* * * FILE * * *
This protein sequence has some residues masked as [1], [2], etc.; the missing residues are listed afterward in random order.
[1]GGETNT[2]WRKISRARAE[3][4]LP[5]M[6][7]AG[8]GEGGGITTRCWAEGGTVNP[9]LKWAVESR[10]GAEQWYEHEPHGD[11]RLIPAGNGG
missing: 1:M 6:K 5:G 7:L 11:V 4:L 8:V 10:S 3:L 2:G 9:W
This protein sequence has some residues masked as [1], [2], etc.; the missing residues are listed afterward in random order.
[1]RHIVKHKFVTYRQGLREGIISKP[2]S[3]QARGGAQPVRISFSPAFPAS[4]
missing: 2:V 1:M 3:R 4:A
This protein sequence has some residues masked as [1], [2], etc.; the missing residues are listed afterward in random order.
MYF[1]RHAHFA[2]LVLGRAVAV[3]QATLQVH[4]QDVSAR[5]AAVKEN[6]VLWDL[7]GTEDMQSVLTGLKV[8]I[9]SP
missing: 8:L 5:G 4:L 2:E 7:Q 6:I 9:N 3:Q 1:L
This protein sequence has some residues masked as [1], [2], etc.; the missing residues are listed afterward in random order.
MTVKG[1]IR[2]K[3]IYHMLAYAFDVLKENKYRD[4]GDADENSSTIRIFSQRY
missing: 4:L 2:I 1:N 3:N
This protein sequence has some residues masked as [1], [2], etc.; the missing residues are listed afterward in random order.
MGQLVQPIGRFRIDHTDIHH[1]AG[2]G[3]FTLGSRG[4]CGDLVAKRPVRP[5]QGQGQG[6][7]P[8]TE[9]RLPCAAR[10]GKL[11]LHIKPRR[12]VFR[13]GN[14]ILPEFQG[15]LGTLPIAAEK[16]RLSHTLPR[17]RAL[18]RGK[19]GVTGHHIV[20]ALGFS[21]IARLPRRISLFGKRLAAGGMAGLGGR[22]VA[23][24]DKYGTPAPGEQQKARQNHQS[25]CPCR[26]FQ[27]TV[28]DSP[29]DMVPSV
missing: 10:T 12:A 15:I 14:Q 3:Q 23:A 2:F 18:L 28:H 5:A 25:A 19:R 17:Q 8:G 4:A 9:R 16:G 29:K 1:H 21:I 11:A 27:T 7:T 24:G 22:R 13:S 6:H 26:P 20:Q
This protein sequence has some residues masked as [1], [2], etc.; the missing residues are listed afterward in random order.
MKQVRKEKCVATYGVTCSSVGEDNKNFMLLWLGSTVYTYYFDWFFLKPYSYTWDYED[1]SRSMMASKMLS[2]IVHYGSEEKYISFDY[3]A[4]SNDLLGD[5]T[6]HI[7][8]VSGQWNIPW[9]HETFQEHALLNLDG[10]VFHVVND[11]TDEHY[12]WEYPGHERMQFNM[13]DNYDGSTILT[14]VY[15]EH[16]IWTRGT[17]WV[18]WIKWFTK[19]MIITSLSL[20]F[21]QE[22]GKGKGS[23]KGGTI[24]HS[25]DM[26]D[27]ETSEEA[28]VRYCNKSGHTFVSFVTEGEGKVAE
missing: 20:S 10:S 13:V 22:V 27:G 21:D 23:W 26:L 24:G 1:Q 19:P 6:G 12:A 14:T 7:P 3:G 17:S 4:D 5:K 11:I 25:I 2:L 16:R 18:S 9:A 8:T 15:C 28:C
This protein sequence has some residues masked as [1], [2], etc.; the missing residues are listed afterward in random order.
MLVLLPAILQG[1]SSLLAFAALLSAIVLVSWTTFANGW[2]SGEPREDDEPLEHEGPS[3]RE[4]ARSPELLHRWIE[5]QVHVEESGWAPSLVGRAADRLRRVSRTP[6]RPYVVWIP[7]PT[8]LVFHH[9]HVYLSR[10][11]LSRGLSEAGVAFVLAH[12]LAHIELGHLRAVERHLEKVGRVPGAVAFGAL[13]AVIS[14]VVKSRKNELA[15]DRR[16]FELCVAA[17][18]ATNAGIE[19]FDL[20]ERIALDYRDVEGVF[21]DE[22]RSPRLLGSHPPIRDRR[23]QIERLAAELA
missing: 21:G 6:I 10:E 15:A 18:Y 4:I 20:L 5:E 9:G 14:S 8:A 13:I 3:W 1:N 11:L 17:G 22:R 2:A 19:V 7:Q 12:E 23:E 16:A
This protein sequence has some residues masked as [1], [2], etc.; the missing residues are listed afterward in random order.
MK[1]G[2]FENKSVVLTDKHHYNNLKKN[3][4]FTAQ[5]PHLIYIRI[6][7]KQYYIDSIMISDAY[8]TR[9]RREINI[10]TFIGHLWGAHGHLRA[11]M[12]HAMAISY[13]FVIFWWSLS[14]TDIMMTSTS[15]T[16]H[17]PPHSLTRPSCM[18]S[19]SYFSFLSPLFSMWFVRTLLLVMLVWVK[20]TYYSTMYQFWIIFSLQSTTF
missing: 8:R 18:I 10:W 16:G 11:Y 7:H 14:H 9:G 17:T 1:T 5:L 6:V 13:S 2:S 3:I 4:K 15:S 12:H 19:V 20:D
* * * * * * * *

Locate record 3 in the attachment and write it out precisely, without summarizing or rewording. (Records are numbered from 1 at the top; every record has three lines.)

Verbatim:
This protein sequence has some residues masked as [1], [2], etc.; the missing residues are listed afterward in random order.
MYF[1]RHAHFA[2]LVLGRAVAV[3]QATLQVH[4]QDVSAR[5]AAVKEN[6]VLWDL[7]GTEDMQSVLTGLKV[8]I[9]SP
missing: 8:L 5:G 4:L 2:E 7:Q 6:I 9:N 3:Q 1:L